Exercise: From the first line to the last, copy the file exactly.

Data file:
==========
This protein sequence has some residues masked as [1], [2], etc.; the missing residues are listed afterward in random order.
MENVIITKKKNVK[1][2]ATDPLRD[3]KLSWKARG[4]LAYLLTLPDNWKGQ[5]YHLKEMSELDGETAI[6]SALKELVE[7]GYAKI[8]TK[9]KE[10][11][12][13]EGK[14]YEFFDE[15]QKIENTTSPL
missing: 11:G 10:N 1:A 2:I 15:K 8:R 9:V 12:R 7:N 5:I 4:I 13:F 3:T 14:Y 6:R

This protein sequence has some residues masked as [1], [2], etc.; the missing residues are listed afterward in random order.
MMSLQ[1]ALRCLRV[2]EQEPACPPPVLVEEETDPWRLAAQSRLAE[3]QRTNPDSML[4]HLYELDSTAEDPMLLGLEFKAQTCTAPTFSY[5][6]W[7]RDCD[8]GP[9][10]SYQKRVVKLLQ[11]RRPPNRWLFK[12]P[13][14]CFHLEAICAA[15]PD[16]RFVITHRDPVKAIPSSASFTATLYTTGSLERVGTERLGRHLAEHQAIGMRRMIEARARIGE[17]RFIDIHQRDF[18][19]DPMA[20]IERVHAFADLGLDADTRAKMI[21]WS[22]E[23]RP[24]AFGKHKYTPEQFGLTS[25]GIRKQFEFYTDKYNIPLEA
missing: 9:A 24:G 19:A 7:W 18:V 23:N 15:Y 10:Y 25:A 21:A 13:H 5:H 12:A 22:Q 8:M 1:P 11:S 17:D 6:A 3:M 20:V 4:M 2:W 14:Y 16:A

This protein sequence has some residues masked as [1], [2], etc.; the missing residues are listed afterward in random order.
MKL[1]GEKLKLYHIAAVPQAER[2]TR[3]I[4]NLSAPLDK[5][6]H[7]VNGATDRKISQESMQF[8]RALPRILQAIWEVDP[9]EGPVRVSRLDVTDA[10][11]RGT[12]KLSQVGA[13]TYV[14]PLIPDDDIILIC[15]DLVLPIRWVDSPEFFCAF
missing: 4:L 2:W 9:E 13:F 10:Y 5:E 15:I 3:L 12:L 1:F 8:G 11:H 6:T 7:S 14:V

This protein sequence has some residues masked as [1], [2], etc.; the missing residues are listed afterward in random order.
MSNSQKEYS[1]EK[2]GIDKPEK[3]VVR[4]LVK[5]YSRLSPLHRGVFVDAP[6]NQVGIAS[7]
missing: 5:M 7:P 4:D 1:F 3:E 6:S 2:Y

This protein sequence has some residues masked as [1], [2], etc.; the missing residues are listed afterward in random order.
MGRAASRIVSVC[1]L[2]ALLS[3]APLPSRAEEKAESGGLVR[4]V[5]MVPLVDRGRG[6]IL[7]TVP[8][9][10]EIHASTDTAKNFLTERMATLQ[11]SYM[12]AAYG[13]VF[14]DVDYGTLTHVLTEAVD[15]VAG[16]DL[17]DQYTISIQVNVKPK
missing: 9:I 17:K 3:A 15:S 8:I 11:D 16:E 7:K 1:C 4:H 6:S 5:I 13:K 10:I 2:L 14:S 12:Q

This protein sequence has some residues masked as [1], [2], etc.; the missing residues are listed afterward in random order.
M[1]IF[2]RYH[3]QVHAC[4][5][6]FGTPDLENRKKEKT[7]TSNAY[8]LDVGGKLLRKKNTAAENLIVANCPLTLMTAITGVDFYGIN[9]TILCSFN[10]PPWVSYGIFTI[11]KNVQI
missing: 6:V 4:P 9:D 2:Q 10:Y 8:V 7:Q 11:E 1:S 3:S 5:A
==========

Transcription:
This protein sequence has some residues masked as [1], [2], etc.; the missing residues are listed afterward in random order.
MENVIITKKKNVK[1][2]ATDPLRD[3]KLSWKARG[4]LAYLLTLPDNWKGQ[5]YHLKEMSELDGETAI[6]SALKELVE[7]GYAKI[8]TK[9]KE[10][11][12][13]EGK[14]YEFFDE[15]QKIENTTSPL
missing: 11:G 10:N 1:A 2:I 15:K 8:R 9:V 12:R 7:N 5:I 4:I 13:F 3:T 14:Y 6:R

This protein sequence has some residues masked as [1], [2], etc.; the missing residues are listed afterward in random order.
MMSLQ[1]ALRCLRV[2]EQEPACPPPVLVEEETDPWRLAAQSRLAE[3]QRTNPDSML[4]HLYELDSTAEDPMLLGLEFKAQTCTAPTFSY[5][6]W[7]RDCD[8]GP[9][10]SYQKRVVKLLQ[11]RRPPNRWLFK[12]P[13][14]CFHLEAICAA[15]PD[16]RFVITHRDPVKAIPSSASFTATLYTTGSLERVGTERLGRHLAEHQAIGMRRMIEARARIGE[17]RFIDIHQRDF[18][19]DPMA[20]IERVHAFADLGLDADTRAKMI[21]WS[22]E[23]RP[24]AFGKHKYTPEQFGLTS[25]GIRKQFEFYTDKYNIPLEA
missing: 9:A 24:G 19:A 7:W 18:V 23:N 15:Y 10:Y 25:A 21:A 13:H 5:H 12:A 22:Q 8:M 1:P 11:S 17:D 6:A 3:M 20:V 4:M 2:W 14:Y 16:A

This protein sequence has some residues masked as [1], [2], etc.; the missing residues are listed afterward in random order.
MKL[1]GEKLKLYHIAAVPQAER[2]TR[3]I[4]NLSAPLDK[5][6]H[7]VNGATDRKISQESMQF[8]RALPRILQAIWEVDP[9]EGPVRVSRLDVTDA[10][11]RGT[12]KLSQVGA[13]TYV[14]PLIPDDDIILIC[15]DLVLPIRWVDSPEFFCAF
missing: 4:L 2:W 9:E 13:F 10:Y 5:E 15:I 3:L 12:L 1:F 8:G 11:H 6:T 7:S 14:V

This protein sequence has some residues masked as [1], [2], etc.; the missing residues are listed afterward in random order.
MSNSQKEYS[1]EK[2]GIDKPEK[3]VVR[4]LVK[5]YSRLSPLHRGVFVDAP[6]NQVGIAS[7]
missing: 5:M 7:P 4:D 1:F 3:E 6:S 2:Y

This protein sequence has some residues masked as [1], [2], etc.; the missing residues are listed afterward in random order.
MGRAASRIVSVC[1]L[2]ALLS[3]APLPSRAEEKAESGGLVR[4]V[5]MVPLVDRGRG[6]IL[7]TVP[8][9][10]EIHASTDTAKNFLTERMATLQ[11]SYM[12]AAYG[13]VF[14]DVDYGTLTHVLTEAVD[15]VAG[16]DL[17]DQYTISIQVNVKPK
missing: 9:I 17:K 3:A 15:S 8:I 11:D 16:E 7:K 1:C 4:H 6:S 5:I 13:K 10:I 2:L 14:S 12:Q

This protein sequence has some residues masked as [1], [2], etc.; the missing residues are listed afterward in random order.
M[1]IF[2]RYH[3]QVHAC[4][5][6]FGTPDLENRKKEKT[7]TSNAY[8]LDVGGKLLRKKNTAAENLIVANCPLTLMTAITGVDFYGIN[9]TILCSFN[10]PPWVSYGIFTI[11]KNVQI
missing: 6:V 4:P 9:D 2:Q 10:Y 8:V 7:Q 11:E 1:S 3:S 5:A